Batteries that sit unused for long periods of time (3-4 weeks+) can end up with sulphation built up on the battery plates. Once this happens, they’ll begin to experience a downturn in performance and run time. They can also become difficult and even impossible to charge. However, this can all be prevented from happening.
Tips for Troubleshooting and Preventing Dead Batteries on your Motorcycle or ATV
Less than half of the motorcycle /ATV owners maintain their battery over the winter. Lead acid batteries lose 1% of their power a day!
If your machine sits from December through March, you now have a junk battery. When the machine sits, the battery sulfates; this condition is almost impossible to reverse. People try to charge the bad battery and then hope the vehicle’s charging system will fix the problem. WRONG. You just over tax the charging system, burning out the stator, rectifier-regulator, connections and wires. “Good charging systems keep good batteries charged. They don’t re- charge a dead battery.” Once the battery is dead, it is not going to recharge.
Dead Battery Solution
Keep a trickle charge on your battery when the machine is not in use. If you suspect a bad battery, make sure you bring your motorcycle or ATV to your local service center. They can do a load test for you. If your battery fails the test, replace it. It costs a lot less for a new battery than to replace your whole charging system.
Know Your Battery
There are different types of batteries, and therefore different ways to maintain each one. For instance if you have a conventional battery, you’ll need to make sure the proper amount of fluid is added and maintained. If you use maintenance-free batteries, simply clean the terminals and any serious grime off the battery, and then spray a little silicone spray or other protectant on the terminals and connecting hardware.
Do Not Let your Battery Freeze
This will be a quick way to destroy a perfectly good battery. Make sure that wherever you decide to store your motorcycle battery, it’s in a place that will keep it from getting too cold. If not, you could very well end up with a cracked battery.
While warm weather may seem a long way off, Spring will be here before you know it. If you properly maintain your motorcycle battery over the next few months, it will be ready to go for you once the time does come to get back on the open road.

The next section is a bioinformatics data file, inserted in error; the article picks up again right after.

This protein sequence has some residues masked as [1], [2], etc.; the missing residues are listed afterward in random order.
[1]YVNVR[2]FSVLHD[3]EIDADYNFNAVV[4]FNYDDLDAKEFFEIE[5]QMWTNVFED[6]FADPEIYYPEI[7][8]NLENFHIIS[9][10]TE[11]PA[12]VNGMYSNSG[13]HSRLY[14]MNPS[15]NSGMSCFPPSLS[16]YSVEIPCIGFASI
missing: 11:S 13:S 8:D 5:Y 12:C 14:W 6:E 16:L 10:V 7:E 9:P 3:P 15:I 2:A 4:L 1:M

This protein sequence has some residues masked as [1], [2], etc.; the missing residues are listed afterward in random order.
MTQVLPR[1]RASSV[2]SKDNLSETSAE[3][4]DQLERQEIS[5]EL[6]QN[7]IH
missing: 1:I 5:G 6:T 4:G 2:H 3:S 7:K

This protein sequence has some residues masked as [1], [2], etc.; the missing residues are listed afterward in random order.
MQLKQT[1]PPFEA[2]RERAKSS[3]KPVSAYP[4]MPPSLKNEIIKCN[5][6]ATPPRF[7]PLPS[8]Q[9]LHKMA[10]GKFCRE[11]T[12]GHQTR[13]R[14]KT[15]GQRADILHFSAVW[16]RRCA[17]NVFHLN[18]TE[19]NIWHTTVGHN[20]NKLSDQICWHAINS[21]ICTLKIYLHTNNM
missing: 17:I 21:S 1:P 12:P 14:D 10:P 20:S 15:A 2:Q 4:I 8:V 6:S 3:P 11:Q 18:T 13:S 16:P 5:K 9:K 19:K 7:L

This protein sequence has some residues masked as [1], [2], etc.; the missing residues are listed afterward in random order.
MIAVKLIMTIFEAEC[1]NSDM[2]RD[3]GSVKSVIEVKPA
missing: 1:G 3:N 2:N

How long should a battery last?
CLIMATE: Colder climates tend to be hard on batteries from a starting standpoint, and for the fact that many people put their bikes away for the season when not using. Sometimes without charging properly. Hotter climates tend to discharge batteries quicker, and dry out batteries quicker. “Average” climates are the best for long battery life.
USEAGE: A battery that is used every day has the most chance of living a long life. Batteries that sit a lot, many times are neglected. This shortens overall life. Periodic charging is the best defense.
SULFATION – Sulfation is a buildup of crystals on the plates of a battery. This comes from not charging a battery properly. The more sulfation that builds up, the harder the battery is to charge, until finally it does not charge at all.
LACK OF CHARGING – As mentioned previously, lack of proper charging is the main reason that a battery will not last as long as it should. At the very minimum, a battery should be charged once a month if left unused.
COMPLETE DRAIN – Have you ever left your key on, and totally killed the battery? If recovered in a short time period, the battery should charge back to 100%. But every time this happens, it is similar to the battery having a “heart attack”, and shortening its overall life. Always turn your vehicle off with the keyed ignition switch, not the “kill switch”.
TYPES OF BATTERIES, WHICH IS BETTER…
SEALED AGM BATTERIES – Last Longer. They are not “open to the air” by way of a vent tube. They do not lose water. They are also packed tighter. Plates do not vibrate causing material to shed from the plates and short out. Or worse yet, simply breaking apart in some high vibration applications. Sealed AGM batteries typically last 3 to 5 years on average. 6 to 8 years is easily obtainable with proper maintenance. Typically sealed AGM batteries will give warning before completely dying. They will start slower, and require more charging. This is your clue to replace the battery. Typically they do not fail all of a sudden. Conventional “acid-filled” batteries have a harder life, for many of the reasons listed above. Conventional batteries typically only last 2 to 3 years on average. Although, 4 to 5 years is possible, in the best environments, and with excellent maintenance.